New Delhi: India will select either a Sanskrit or a Bengali name for its planetary system comprising an exoplanet and its host star located 340 light years away from Earth.
An exoplanet is defined as any planet outside the solar system.
Earlier this year, as part of its centenary celebrations, Paris-based International Astronomical Union (IAU) gave various countries a chance to name one planetary system comprising an exoplanet and its host star.
Accordingly, the Astronomical Society of India (ASI) had announced a contest for school and college students, asking them to send suggestions.
The ASI has now shortlisted five names each for the exoplanet and the star from over 1,600 suggestions it received.
The five shortlisted names for the star are — Anāhata, meaning ‘always present/unhurt’ (Sanskrit), Bibhā: After Dr Bibha Chowdhuri (Bengali), Rashmirathi, meaning ‘rider of the Sun’s chariot’ (Sanskrit), Suteja, meaning ‘bright’ (Sanskrit), and Vibhās, meaning ‘special light’ (Sanskrit).
Dr Bibha Chowdhuri was an Indian physicist who worked on particle physics and cosmic rays.
The shortlisted names for the exoplanet are — Abhrakāsin, meaning ‘sheltered in clouds’ (Sanskrit), Āleyā, meaning ‘will-o’-the-wisp’ (Bengali), Santamas, meaning ‘clouded’ (Sanskrit), Taptabrihas, meaning ‘hot Jupiter’ (Sanskrit), and Turanga, meaning ‘divine horse’ (Sanskrit).
The ASI has now asked Indians to vote for their favourite names on this website. The voting will remain open until 1 November.
All 10 proposers of the shortlisted names will receive a certificate from the ASI in a ceremony to be held during its next Annual meeting at IISER, Tirupati, in February next year.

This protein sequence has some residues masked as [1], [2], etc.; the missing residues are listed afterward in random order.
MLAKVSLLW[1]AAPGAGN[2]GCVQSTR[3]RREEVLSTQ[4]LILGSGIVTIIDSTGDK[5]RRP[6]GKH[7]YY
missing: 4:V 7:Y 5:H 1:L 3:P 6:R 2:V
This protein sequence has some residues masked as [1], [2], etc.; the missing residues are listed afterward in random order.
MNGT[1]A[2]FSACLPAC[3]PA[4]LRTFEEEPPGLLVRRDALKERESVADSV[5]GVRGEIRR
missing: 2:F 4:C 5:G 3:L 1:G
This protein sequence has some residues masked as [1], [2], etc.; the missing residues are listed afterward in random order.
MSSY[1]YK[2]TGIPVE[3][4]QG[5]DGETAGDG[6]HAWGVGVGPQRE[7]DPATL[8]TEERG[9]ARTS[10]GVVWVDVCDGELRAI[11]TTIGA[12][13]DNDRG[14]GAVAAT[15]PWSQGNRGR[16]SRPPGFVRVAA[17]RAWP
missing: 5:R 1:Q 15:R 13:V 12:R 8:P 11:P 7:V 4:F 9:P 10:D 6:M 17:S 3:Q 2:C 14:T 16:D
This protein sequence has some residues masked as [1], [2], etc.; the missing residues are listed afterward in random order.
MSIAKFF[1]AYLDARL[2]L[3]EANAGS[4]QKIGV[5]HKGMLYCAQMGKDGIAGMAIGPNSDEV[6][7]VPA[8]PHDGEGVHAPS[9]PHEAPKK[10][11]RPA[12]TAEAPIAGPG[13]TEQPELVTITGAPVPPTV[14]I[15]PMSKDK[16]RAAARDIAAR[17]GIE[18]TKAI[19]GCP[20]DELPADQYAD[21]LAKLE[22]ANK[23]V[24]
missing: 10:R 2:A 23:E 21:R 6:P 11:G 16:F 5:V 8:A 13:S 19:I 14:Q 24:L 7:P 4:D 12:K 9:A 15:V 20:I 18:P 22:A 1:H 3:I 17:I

Insisting on choosing ‘Indian names’ for the country’s designated planetary system, the ASI had, in fact, extended the deadline for the students to submit their suggestions as they were initially receiving mostly English, Greek or Latin names.
Global results to be announced in December
The IAU is the authority responsible for assigning official designations and names to celestial bodies.
After scanning through a range of confirmed exoplanets and their host stars, the IAU100 NameExoWorlds Steering Committee has assigned the planetary system with the star HD 86081 to India.
The HD 86081 is slightly hotter, larger and older than Sun. The star has a surface temperature of 6028 K — giving it a yellowish colour. It is easily visible through binoculars and small telescopes.
Its exoplanet — HD 86081 b — orbits around the star. The exoplanet appears to be similar to Jupiter in size and mass, but orbits very close to its star. It is expected that this planet will have very high temperature. The star is located in the constellation of Sextans and visible in Indian skies.
After the vote is done, the final set of names will be sent to the IAU for consideration. After validation by the IAU100 NameExoWorlds Steering Committee, the global results will be announced in December this year.
The winning names will be used in parallel with the existing scientific nomenclature for the objects, with due credit to the persons that proposed them.
To ensure a fair process of naming these two celestial bodies, a senior level national committee was specially created by the Indian IAU National Outreach Coordinator (IAU NOC). The national committee had organised this competition in association with the ASI.